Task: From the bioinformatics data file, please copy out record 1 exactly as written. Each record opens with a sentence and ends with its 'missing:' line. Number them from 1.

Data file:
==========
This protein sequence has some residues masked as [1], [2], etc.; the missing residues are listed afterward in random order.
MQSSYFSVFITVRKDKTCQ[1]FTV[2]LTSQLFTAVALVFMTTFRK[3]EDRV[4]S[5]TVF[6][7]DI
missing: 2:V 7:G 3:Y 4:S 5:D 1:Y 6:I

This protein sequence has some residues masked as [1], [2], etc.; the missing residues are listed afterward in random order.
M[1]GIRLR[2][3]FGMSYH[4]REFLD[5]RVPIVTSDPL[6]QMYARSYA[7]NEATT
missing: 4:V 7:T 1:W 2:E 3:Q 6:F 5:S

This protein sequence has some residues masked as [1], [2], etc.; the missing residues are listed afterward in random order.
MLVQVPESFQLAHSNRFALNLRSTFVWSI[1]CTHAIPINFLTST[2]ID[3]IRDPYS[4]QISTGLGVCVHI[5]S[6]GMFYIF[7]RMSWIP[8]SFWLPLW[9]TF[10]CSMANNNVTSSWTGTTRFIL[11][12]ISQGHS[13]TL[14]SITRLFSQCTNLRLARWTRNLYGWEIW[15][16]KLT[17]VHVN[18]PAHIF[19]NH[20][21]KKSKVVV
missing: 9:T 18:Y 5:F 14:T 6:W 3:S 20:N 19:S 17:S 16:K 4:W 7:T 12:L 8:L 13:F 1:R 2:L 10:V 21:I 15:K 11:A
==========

This protein sequence has some residues masked as [1], [2], etc.; the missing residues are listed afterward in random order.
MQSSYFSVFITVRKDKTCQ[1]FTV[2]LTSQLFTAVALVFMTTFRK[3]EDRV[4]S[5]TVF[6][7]DI
missing: 2:V 7:G 3:Y 4:S 5:D 1:Y 6:I